One of the most powerful collaboration tools available is not a piece of software for employees to use on their PCs. Nor is it an enterprise social network used to break down office silos. It is a technology that’s simple, open, and often free: the application programming interface (API).
The API is a set of rules and specifications for sharing data between Internet sites. It lets Web developers access elements of an application or online “platform,” such as Google Maps or Facebook profiles, and integrate the functions into their own sites or applications. Those providing APIs can scale their products or services in an automated fashion, and those implementing APIs can add features to their sites without having to build them from scratch.
A well-known example is Facebook Connect, which is Facebook’s open API. Citysearch, among many other sites, has tapped this API to let its users log in with their Facebook accounts and share their profile information with a network of friends. Users are typically unaware of the technical aspects of the API; all they know is that the technology makes a company’s services readily available to them on more platforms.
Fred Wilson of Union Square Ventures has said an open API sped the rise of Twitter (in which his firm is an investor): “By launching with an almost totally open platform and a dead simple API, Twitter got thousands of developers to build products that had ‘Twitter inside.’ Those developers and their products pulled Twitter into the market.” Meanwhile, Twitter offers support to developers who use its API. This type of structured collaboration can help companies crowdsource several corporate functions, including marketing, business development, and innovation. Here’s how:
Marketing. A successful API can support brand building, spreading awareness and enabling companies to reach users wherever they are. Netflix’s API, for example, has been implemented at so many companies that users can access its services on more than 200 devices. Promoting the API, a strategy aligned with the company’s shift away from DVDs and toward streaming video, helped it retain market leadership even as major competitors, like Amazon Instant, entered the fray.
Business development. Big companies use self-serve APIs as a streamlined way to respond to market demand. That’s what Google is doing with its family of map APIs that developers can use for everything from everyday applications (such as Weatherbug) to obscure interests (charting roadkill across the United States). Newer companies can also use an API to gain traction. For example, photo-sharing apps Twitpic and Instagram have spread across the Web because they have simple, accessible APIs.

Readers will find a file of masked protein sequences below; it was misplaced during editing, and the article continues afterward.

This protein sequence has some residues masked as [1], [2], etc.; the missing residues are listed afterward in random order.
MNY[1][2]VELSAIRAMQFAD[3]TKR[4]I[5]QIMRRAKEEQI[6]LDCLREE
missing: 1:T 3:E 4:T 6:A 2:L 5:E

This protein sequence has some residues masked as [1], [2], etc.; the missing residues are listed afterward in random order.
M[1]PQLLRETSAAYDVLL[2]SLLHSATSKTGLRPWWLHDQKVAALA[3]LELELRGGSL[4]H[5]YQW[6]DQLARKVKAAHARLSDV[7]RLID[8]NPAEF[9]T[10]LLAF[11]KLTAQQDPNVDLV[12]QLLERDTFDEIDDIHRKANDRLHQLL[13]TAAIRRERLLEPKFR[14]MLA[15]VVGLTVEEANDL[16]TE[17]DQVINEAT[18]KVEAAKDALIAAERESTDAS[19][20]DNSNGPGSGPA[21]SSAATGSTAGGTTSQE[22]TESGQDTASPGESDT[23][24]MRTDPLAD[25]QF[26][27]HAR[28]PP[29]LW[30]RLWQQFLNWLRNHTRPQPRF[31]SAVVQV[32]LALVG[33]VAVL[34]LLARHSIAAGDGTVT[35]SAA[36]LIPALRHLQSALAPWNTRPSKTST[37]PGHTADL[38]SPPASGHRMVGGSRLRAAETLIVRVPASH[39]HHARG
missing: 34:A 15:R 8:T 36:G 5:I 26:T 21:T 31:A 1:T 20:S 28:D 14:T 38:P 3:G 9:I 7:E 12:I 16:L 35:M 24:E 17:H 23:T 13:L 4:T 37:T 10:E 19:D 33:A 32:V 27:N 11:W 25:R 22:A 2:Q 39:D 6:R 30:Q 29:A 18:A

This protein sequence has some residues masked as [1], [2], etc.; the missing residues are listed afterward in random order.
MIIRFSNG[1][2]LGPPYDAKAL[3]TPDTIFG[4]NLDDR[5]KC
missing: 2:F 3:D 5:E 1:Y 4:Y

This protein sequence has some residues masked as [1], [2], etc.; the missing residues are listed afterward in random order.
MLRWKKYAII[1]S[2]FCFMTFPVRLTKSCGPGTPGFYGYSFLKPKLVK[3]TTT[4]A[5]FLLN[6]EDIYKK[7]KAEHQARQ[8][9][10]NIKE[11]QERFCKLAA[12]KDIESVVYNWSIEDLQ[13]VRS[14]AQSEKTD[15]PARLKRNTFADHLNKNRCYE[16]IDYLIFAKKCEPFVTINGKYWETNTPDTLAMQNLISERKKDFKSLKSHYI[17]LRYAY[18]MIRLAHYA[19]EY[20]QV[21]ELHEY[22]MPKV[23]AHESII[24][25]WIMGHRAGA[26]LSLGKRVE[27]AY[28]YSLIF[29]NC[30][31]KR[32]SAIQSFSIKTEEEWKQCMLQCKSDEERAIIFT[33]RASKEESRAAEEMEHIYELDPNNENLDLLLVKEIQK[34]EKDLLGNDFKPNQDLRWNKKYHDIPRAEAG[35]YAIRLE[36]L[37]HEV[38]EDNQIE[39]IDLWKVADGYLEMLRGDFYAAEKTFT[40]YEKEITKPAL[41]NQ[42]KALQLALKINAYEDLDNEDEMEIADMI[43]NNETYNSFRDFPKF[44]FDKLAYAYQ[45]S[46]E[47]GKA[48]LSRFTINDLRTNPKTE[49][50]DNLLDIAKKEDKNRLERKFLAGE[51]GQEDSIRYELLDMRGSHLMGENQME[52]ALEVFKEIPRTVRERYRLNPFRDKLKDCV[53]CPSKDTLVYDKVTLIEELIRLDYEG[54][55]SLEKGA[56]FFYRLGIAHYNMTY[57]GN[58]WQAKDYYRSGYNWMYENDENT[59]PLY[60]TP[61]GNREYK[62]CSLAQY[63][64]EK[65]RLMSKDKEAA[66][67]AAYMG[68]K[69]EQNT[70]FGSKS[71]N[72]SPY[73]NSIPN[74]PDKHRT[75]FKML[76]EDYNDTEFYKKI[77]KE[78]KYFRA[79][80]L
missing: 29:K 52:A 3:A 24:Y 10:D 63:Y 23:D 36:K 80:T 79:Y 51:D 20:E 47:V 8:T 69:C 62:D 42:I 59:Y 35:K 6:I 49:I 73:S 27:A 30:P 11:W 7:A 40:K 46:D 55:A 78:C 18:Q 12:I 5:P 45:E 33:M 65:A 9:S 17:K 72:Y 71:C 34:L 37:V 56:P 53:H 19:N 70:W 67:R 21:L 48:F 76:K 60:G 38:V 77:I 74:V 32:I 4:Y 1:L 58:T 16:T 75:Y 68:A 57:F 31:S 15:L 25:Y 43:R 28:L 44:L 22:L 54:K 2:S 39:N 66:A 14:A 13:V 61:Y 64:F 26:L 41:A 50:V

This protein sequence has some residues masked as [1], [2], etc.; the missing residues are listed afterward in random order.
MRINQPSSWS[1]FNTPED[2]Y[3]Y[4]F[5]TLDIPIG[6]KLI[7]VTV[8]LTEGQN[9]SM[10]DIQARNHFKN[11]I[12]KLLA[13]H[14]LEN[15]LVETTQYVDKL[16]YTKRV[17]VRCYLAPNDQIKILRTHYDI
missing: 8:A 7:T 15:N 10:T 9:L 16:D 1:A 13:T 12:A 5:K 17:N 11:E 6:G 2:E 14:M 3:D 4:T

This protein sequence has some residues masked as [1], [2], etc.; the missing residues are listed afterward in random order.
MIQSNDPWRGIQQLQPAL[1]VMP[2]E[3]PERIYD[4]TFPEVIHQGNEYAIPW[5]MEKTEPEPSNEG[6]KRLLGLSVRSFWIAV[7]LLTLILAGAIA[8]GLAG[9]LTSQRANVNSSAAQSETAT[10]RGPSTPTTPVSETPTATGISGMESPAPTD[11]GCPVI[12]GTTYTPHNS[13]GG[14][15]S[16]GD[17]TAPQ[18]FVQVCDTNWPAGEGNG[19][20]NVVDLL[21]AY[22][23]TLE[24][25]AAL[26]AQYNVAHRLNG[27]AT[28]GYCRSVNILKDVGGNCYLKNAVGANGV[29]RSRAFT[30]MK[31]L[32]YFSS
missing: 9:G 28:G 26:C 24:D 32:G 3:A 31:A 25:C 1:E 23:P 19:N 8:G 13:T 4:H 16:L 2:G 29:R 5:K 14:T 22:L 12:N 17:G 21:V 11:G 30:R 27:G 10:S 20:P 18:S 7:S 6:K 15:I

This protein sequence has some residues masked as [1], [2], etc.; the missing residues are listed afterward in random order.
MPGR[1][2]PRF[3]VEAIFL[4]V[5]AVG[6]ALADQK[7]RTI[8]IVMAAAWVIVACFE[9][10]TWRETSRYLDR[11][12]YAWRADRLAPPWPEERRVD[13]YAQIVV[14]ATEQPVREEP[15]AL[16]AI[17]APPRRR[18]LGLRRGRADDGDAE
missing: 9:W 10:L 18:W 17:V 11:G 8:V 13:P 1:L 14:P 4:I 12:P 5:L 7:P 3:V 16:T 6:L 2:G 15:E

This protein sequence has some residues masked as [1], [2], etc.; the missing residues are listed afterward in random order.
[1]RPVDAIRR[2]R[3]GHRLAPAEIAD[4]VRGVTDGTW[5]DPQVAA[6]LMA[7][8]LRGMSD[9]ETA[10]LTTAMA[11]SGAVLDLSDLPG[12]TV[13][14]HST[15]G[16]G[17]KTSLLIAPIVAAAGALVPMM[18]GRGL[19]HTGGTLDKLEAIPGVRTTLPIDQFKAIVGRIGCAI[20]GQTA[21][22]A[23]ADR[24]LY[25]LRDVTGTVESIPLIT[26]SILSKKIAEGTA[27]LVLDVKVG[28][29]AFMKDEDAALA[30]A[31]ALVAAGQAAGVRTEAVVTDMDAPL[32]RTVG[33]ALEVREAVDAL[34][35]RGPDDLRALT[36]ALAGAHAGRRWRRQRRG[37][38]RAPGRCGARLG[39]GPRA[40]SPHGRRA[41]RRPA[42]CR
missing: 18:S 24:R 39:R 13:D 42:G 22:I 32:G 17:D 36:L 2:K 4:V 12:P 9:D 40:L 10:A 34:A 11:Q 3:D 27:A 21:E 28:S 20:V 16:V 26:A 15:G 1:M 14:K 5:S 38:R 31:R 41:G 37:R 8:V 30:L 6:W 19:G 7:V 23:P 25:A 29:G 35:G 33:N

Often early-stage startups wait to make their APIs completely open; they require “manual” access agreed upon by both sides. That is the case for the recommendation startup Hunch.com, which requires developers to go through a vetting process before implementing its API. But the company has landed some high-profile partnerships; Gifts.com launched a gift finder using the Hunch API in December. Such collaborations can expand Hunch’s reach by 250 million monthly unique visitors, the company says. In fact, Shaival Shah, its vice president of business development, says a well-conceived API can—and should—expand the business so effectively that it will “cannibalize” some of his own job.
Product innovation. The API can act as a catalyst for making products more useful. Ford drivers, for example, can use the cars’ Sync system to access popular services like the streaming music app Pandora from the road, thanks to work done not by Ford but by external programmers through the system’s API. An API can also produce innovations in an ad hoc manner, as demonstrated by Foursquare’s Hack Day. In a 15-hour “Hackathon,” developers used Foursquare’s API to build apps including the Dealio, which gives users the ability to leave private messages for their friends at a particular venue.
APIs do carry risks. A successful API can help a company grow so fast its technology can’t keep up: Twitter, which has said its API drives 75 percent of its traffic, has struggled with service outages. On the other side, sites that plug into someone else’s API risk losing access to some data about customers—information that is often the core of a company’s business model. But the benefits remain compelling enough to suggest that this type of business-to-business collaboration will accelerate rapidly.
Carine Carmy is a senior consultant at the strategic advisory firm MarketspaceNext, where she analyzes the implications of emerging media and technology on businesses.
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